Re: new to this site ,need advice on supplements for my mare with IR

palomino.1982 <sbaumgardner@...>

Hi Renee,

Welcome to the group. So many of us have been in your place- with confusing information as well as misinformation. The list philosophy is DDT/E.

Now get comfy........:-D

DIAGNOSIS by bloodwork. This includes non-fasting glucose/insulin and leptin blood draw at least 3-4 hrs after a morning meal of hay only. Was your girl diagnosed IR through bloodwork? If so, please post the tests, lab results/labs norms and units of measurement.

DIET: low sugar/starch/fat hay with minerals balanced to it
The Temporary Emergency Diet should be started now. The Temporary Emergency DIET is in the Start Here File.

First, if she is on pasture, take her off. NOW. Grass is high in sugar. Stressed grass is higher in sugar. You need to feed her 2% of her body weight a day in dry hay . You can feed this amount in 3-4 small meals a day. Put in small hole hay nets, soak in cold water for 1 hr and drain the water where the horses can not get to it. Soaking the hay can reduce the sugar up to 30% which could be critical for her. Feeding in hay nets will better satisfy the ravenous appetite of IR horses.

Next step will be to core the hay and send to Equi-Analytical and have it tested and major and trace minerals are balanced to the hays excesses and deficiencies. You will then have a custom made diet just for her. This plays a HUGE role in diet management for an IR horse. Let us know when you are ready to do this and we can help.

Stop feeding:

Any grains, bagged feed, commercial supplements and treats,apples carrots, salt/mineral blocks etc. The ER Diet is soaked hay with Vitamin E, loose iodized table salt, magnesium oxide and freshly ground flax seed. You can purchase all of those minerals at Walmart! You can also purchase a hanging fish scale to weigh the hay, if you need a scale.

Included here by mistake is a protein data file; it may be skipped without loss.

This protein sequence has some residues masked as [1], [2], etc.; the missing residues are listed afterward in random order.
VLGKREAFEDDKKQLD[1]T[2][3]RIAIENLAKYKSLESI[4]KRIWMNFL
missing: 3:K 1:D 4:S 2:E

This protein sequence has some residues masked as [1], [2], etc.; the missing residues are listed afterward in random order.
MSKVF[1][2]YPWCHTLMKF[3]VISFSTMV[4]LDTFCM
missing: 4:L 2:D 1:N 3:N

You can use a pound or more of rinsed/soaked/rinsed beet pulp(R/S/R BP) as a carrier for the emergency minerals.

TRIM is a balanced foot with a trim that aligns to the coffin bone.
You can use boots/pads if she's foot sore.

Xrays: Please post the xrays in your history file....this is your file for lab results/hay analysis and xrays. Please go here and join:


EXERCISE only if she's able. Never force a laminitic horse to move.
Handwalking is great even for 5 minutes a day. Let her have room to move but you do not want her ripping around right now being foot sore.

Is she on pain meds? If yes, please tell us which one/dose and how long she has been on pain meds. Prolonged use of NSAID's can prevent healing and there is always the potential of ulcers.

Please take some time to inhale deeply and relax! Tell
us where you live as there may be a member close by that can help with sourcing supplies.

Start reading the Start Here File and ask questions as they come up. We will help you on this journey. It can be quite overwhelming in the beginning and as our members have been down this road, we can help ease the steep learning curve of proper IR management.

As far as L Carnitine, Biotin, etc- let's get the Emergency Diet in place, fill out a case history, post the xrays, breathe and we will tackle all of this with you and your girl.

Again welcome!

EC Primary Response
San Diego 1.07



I just found this site and am I ever grateful!! my horse is a Missouri Fox Trotter,newly diagnosed with Insulin Resistence.......
I have made some dietary changes that her vet reommended,however ,all the researh I`ve done is confusing me as to what supplements she should be on........

her feet do seem tender ,x rays were done ,no sign of laminitis ,but the vet said it is very possible for her to have sore feet anyway with Insulin Resistence............

I heard L Carnitine is good for horses with tender feet ,also biotin supplements ,as well as magnesium supplements........

can someone share what has been successful with their horse with IR??

Most Grateful,


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